“Cleaning” information before you import it into your database is pretty standard – after all, one of the reasons you’ve started to use a database is so that you can predictably query that database for set criteria right…right? So how you handle external situations where, for example, you have to import info from a file where one person enters “$” but another assumes you know it’s a monetary value – or worse, where someone enters “am” or “pm” but another person uses the 24-hour clock? As usual, plenty of ways to approach the problem but one way is to check whether a string is just a set of numbers, or whether it contains any “non-numbers”. With a little VBA, this kind of check is simple – and this article will show you just how simple…
Why do we need to do this?
If you’re importing any kind of info that you don’t have control over how it is entered or extracted then you’ll have come across this problem many (many!) times before – people enter details in the way that’s most comfortable to them, not in a uniform way. This means it’s only a matter of time before you have to make it uniform before you can import it.
A typical example of this is where you need to import data into a numerical field but when you look at the data you see that some have separated thousands with commas, others have added a currency sign – and who knows what else.
A quick word of caution!
Importing data that hasn’t been cleaned into your database can be pretty disastrous – at best it can skew your reporting, at worse you could end up with all sorts of things broken – don’t let “dirty” data imports be the reason you’re trying to fix Access problem all weekend!
How to “get rid of” alphabetical characters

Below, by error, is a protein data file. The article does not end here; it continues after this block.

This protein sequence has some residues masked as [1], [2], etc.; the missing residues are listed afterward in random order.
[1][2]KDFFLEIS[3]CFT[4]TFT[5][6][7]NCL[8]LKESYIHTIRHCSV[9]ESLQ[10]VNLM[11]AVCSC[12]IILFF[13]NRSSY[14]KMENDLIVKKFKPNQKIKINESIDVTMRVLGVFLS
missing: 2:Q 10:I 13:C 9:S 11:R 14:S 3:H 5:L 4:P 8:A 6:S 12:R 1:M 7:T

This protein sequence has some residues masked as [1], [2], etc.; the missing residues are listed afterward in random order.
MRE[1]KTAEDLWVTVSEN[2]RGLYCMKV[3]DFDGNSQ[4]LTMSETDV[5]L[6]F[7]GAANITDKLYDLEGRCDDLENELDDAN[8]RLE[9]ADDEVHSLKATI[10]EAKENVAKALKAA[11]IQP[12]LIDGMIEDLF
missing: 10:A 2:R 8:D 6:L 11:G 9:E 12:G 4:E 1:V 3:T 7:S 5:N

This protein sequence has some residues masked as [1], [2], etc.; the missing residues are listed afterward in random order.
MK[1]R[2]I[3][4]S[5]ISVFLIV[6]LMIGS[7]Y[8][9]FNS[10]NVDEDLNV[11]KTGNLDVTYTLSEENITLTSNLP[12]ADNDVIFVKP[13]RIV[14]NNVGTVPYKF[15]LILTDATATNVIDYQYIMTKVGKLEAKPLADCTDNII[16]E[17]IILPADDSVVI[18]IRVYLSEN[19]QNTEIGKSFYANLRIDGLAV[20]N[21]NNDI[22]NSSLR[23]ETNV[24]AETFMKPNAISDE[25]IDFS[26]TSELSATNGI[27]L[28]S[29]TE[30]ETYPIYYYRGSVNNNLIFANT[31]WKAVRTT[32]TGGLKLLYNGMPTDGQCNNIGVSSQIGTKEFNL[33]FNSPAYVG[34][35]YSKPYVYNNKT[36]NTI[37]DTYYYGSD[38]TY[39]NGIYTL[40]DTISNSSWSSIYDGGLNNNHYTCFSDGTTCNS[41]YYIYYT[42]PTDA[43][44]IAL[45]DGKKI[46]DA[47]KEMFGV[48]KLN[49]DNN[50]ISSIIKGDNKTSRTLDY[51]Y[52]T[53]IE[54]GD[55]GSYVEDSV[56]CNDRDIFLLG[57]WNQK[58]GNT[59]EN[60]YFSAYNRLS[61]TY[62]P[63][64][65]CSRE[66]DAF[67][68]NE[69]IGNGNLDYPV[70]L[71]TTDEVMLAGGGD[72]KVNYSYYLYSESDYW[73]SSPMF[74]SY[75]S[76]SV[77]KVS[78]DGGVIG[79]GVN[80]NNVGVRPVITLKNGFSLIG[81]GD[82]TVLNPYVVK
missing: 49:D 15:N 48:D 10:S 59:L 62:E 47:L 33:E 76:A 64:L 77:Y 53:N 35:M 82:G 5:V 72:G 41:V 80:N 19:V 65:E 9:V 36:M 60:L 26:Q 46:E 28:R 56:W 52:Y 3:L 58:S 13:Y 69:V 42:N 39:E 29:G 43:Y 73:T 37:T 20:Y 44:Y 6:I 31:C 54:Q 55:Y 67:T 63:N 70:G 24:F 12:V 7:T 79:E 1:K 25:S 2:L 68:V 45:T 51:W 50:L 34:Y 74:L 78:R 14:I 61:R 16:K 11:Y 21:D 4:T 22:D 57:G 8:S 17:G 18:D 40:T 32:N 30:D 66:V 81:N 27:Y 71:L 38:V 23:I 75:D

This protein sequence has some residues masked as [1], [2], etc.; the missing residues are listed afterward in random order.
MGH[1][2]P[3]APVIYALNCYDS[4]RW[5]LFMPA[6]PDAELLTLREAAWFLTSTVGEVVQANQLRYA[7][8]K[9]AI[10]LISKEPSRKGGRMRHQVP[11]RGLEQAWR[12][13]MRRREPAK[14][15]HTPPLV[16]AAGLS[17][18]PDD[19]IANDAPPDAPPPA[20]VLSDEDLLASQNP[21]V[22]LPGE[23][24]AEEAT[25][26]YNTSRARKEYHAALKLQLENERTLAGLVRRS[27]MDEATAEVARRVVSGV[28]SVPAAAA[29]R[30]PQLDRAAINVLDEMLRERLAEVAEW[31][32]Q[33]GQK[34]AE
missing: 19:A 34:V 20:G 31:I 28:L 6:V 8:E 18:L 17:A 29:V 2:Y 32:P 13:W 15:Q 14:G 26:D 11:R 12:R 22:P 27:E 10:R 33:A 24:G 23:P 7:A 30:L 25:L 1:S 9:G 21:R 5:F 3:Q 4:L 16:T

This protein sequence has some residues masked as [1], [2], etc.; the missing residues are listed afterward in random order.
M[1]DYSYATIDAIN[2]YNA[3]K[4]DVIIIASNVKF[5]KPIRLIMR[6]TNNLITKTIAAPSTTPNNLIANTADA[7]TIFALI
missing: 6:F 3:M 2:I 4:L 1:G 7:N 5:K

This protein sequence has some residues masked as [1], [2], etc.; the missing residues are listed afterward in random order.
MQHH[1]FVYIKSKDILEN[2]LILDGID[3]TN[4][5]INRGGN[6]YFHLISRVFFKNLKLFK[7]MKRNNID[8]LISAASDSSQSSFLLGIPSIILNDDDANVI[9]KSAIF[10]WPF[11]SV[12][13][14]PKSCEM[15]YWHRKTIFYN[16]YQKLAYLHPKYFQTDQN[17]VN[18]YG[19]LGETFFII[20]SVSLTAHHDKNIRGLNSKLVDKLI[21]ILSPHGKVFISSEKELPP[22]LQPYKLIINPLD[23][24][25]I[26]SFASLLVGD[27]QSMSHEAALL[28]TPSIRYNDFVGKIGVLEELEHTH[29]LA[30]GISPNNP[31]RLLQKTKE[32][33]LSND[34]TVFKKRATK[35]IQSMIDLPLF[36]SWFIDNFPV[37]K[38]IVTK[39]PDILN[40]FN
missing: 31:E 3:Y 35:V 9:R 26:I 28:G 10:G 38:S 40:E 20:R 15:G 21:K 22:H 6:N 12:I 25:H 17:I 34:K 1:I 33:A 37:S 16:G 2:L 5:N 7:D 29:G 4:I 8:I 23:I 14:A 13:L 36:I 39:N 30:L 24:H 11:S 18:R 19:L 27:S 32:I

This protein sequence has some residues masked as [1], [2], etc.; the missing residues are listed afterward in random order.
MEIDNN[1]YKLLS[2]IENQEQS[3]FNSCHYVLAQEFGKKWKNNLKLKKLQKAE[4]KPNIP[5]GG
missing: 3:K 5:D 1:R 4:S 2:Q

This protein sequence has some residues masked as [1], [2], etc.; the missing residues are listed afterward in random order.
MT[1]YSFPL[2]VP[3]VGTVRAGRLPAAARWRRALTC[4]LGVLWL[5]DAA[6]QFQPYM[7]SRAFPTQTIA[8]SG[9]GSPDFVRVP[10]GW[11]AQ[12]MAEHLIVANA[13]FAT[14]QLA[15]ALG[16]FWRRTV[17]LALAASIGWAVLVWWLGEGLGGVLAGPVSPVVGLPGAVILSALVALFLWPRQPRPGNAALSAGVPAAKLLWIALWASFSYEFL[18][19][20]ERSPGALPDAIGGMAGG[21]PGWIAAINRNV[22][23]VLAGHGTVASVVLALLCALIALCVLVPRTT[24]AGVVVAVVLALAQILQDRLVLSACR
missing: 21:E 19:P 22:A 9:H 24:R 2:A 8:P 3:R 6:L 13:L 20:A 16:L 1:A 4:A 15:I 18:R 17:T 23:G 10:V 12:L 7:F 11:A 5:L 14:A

You could do a search and replace manually of course, but doing that can take time and you may well miss something (if you’re only searching, for example, for dollar signs, you may miss the euro sign or commas, spaces etc). So the easiest and more reliable way of doing it is to let Access do the hard work using the code below.
Onto the code…
Public Function removeNonNumeric(inString As String) As Long Dim outputString, chrString As String Dim strPos As Integer For strPos = 1 To Len(inString) chrString = Mid(inString, strPos, 1) If IsNumeric(chrString) Then outputString = outputString & chrString Next removeNonNumeric = CLng(outputString) End Function
What the code does
The function here is very straight-forward. All we do here is to loop through the string that is passed in, one character at a time. If the character is a number then we add that to our temporary string, and when we’re done we convert that into a “long”.
Adapting the code to suit you
As you can see – the function returns a data type of “long” – if you’re working with integers, or floating points etc then you will want to change the function accordingly so that it returns the right type of value for your database.
Mitchell Pond is a data recovery expert in DataNumen, Inc., which is the world leader in data recovery technologies, including repair SQL Server database and excel recovery software products. For more information visit www.datanumen.com